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Latin 112/113: The Latin Adjective

Adjectives can be used in either an attributive sense or a predicative sense.

An attributive adjective presents an attribute of the noun that, from a grammatical point of view, is simply assumed to be true. For example: if I say, "The purple cow ate the grass," I merely specify which cow did the eating, taking it for granted that a cow can be purple. An attributive adjective qualifies its noun directly, without the intervention of a verb or participle (expressed or implied):

uir bonusa good man
multae puellaemany girls

All other adjectives are predicate adjectives. Predicate adjectives make some form of assertion concerning the noun. Common instances of predicate adjectives are:

  1. as a complement after a copulative verb (e.g. the verbs "to be" and "to become"), expressed or implied:
    senex pauper est.The old man is poor.
  2. as a predicate accusative after verbs of calling, naming, making, choosing, appointing, esteeming, judging, showing:
    te miseram facio.I make you wretched.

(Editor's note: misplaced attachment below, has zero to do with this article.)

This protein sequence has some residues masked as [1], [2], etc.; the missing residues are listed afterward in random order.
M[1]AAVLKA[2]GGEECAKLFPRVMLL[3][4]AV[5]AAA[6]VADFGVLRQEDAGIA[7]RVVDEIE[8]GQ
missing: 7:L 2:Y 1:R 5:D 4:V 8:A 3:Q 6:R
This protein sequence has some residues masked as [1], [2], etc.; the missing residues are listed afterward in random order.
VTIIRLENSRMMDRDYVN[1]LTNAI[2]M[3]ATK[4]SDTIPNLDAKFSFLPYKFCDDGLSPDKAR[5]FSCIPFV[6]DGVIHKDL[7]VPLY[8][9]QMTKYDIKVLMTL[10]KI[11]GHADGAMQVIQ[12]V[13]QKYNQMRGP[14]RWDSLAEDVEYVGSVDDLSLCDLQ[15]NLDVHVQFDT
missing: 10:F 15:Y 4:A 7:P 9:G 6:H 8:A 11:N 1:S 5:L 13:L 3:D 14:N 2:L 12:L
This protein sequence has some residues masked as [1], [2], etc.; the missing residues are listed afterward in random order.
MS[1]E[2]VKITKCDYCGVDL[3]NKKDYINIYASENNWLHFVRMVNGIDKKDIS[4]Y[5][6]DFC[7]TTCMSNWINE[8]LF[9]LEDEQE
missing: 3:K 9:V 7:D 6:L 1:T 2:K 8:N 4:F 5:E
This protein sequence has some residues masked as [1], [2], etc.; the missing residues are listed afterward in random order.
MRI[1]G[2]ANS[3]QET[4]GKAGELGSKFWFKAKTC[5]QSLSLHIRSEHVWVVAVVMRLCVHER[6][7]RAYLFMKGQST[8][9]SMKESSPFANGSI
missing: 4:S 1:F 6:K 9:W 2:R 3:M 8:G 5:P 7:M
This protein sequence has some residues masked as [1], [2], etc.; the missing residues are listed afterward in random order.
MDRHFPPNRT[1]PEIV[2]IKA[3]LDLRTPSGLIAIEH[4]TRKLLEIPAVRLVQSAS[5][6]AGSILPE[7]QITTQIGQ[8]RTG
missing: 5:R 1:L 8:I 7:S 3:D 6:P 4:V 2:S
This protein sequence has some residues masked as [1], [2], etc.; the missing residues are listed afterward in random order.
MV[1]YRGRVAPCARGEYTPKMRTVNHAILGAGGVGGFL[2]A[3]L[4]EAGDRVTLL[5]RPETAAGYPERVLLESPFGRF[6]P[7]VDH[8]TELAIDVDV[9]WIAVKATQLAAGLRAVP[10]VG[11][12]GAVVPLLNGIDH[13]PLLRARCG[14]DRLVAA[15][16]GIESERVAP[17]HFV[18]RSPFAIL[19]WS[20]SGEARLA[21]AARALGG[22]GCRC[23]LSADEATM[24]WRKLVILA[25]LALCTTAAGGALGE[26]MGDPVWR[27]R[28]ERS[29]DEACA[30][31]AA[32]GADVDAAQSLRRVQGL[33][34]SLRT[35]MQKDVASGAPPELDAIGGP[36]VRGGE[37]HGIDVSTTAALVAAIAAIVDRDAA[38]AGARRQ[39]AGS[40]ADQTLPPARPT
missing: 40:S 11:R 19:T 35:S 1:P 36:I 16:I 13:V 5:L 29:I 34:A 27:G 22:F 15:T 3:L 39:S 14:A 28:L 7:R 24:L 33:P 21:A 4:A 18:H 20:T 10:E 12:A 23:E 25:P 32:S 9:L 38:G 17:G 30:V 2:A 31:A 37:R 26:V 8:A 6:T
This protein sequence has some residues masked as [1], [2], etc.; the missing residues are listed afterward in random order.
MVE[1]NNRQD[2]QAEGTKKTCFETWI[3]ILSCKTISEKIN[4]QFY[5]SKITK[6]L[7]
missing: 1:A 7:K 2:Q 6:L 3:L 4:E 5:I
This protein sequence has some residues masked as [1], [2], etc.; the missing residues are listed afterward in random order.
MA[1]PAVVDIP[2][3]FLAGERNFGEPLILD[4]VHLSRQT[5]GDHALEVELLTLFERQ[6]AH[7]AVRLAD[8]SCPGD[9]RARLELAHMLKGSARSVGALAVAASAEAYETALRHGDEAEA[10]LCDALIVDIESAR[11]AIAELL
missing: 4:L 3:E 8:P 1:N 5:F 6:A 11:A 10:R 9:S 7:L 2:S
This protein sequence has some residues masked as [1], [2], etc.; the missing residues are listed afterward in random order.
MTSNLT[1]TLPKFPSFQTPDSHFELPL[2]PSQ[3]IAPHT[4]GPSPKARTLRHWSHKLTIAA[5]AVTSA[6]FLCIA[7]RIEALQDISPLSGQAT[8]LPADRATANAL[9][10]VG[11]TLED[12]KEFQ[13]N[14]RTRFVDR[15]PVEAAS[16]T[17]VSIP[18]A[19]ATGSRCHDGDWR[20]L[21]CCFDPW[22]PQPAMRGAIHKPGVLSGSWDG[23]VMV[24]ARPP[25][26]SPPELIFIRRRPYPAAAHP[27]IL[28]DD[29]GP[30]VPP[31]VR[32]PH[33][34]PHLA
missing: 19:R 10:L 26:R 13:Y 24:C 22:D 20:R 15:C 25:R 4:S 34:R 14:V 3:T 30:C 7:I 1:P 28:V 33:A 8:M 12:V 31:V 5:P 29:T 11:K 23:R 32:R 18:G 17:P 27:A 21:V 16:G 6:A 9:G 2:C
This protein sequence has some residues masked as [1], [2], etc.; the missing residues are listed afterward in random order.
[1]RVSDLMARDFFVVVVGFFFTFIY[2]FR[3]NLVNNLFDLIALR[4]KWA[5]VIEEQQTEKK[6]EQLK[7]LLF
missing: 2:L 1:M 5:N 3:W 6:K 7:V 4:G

Nouns also will be used as a predicate accusative in this way:
    te consulem facio.I make you consul.
  3. in apposition:
    Marcus defessus humi cecidit.Marcus sank, exhausted, to the ground.
    Marcum uiuum uidi.I saw Marcus (while he was still) living.
    In the above examples, defessus and uiuum are predicate adjectives: in each instance, they add a further assertion concerning Marcus, the noun that they modify.

Adjectives often will be employed in apposition as predicate nominatives where in English we use an adverb:

uir miser abit.The man is departing unhappily (lit. "(being) unhappy").
Note that, where English employs an adverb to describe the manner in which the action was performed, Latin prefers to use an adjective to describe the person's state while performing it.

Nouns will be used in a similar way as predicate accusatives or (as in the example below) as predicate nominatives:

multa puer didici.I learned many things (while I was) a child.

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